From the Editors
The New York Times says Jadaliyya "Brings New Life to Arab Studies." Read about it by clicking here.
The U.S. government has long lavished overwhelming aid on Israel, providing cash, weapons and surveillance technology that play a crucial role in Israel’s attacks on its neighbors. But top secret documents provided by NSA whistleblower Edward Snowden shed substantial new light on how the U.S. and its partners directly enable Israel’s military assaults – such as the one on Gaza. Over the last decade, the NSA has significantly increased the surveillance assistance it ...Keep Reading »
On Saturday, I was at the University of Chicago for an event to discuss humanitarian intervention and empire. One of my fellow speakers was Tariq Ramadan, the highly regarded Professor of Contemporary Islamic Studies at Oxford. He’s one of the world’s most accomplished scholars in his field. For almost six years — from 2004 until 2010 — Ramadan was banned from entering the U.S. In 2004, he had accepted a tenured position at Notre Dame University, but was forced to resign it ...Keep Reading »
The most difficult challenge in writing about the Iranian Terror Plot unveiled yesterday is to take it seriously enough to analyze it. Iranian Muslims in the Quds Force sending marauding bands of Mexican drug cartel assassins onto sacred American soil to commit Terrorism—against Saudi Arabia and possibly Israel—is what Bill Kristol and John Bolton would feverishly dream up while dropping acid and madly cackling at the possibility that they could get someone to believe it. ...Keep Reading »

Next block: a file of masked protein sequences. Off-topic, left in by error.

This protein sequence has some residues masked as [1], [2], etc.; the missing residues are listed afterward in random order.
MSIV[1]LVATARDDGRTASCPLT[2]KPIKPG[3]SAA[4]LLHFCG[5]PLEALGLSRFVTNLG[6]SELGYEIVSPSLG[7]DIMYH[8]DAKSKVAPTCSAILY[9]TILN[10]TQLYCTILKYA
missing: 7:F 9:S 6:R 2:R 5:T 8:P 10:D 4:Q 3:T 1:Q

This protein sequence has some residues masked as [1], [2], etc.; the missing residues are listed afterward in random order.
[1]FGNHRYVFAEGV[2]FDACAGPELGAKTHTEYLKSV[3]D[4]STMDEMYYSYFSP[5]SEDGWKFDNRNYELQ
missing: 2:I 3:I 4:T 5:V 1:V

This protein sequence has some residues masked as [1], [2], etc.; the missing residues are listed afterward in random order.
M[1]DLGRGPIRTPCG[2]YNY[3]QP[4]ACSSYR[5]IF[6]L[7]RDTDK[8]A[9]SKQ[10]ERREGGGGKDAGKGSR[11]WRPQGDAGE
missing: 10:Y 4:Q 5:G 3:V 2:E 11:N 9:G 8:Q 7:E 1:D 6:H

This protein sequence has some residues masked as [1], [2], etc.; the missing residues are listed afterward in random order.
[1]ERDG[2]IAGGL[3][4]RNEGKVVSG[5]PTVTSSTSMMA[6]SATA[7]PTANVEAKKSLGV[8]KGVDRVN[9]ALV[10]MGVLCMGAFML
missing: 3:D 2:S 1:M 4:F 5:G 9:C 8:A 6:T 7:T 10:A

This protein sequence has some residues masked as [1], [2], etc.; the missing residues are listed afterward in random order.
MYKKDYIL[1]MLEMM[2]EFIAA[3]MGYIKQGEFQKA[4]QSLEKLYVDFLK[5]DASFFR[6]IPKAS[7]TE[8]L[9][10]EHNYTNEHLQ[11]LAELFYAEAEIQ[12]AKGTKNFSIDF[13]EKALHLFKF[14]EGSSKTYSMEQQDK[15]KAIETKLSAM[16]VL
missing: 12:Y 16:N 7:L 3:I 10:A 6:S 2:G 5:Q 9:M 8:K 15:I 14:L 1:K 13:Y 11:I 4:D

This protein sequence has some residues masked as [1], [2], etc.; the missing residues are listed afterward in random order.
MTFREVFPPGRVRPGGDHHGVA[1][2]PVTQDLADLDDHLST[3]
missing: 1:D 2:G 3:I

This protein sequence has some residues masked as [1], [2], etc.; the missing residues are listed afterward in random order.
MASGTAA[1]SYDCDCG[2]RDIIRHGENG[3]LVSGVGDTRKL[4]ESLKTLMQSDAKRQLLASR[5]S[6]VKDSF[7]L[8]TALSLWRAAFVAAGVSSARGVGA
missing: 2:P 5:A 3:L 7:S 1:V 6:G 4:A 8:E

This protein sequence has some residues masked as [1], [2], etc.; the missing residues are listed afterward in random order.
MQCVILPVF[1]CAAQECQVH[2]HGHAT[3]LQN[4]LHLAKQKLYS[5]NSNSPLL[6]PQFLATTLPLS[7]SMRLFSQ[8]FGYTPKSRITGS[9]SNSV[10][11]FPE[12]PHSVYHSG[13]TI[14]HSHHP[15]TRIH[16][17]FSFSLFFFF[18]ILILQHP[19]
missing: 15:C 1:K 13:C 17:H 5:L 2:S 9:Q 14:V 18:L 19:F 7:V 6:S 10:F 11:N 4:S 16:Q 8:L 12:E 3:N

Glenn Greenwald was previously a constitutional law and civil rights litigator in New York. He is the author of two New York Times Bestselling books: "How Would a Patriot Act?" (May, 2006), a critique of the Bush administration's use of executive power, and "A Tragic Legacy" (June, 2007), which examines the Bush legacy. His next book, "With Liberty and Justice for Some," examines the American two-tiered justice system, and will be released on October 25 by Holt/Metropolitan books."
"the potential dangers of labeling the Ottomans as another colonial power [in Africa]: Rather than asserting themselves as the rightful and hegemonic rules of a borderlands region, they represented themselves to their local interlocutors as alternative allies to the otherwise impeding arrival of European colonial rule."click | email | tweet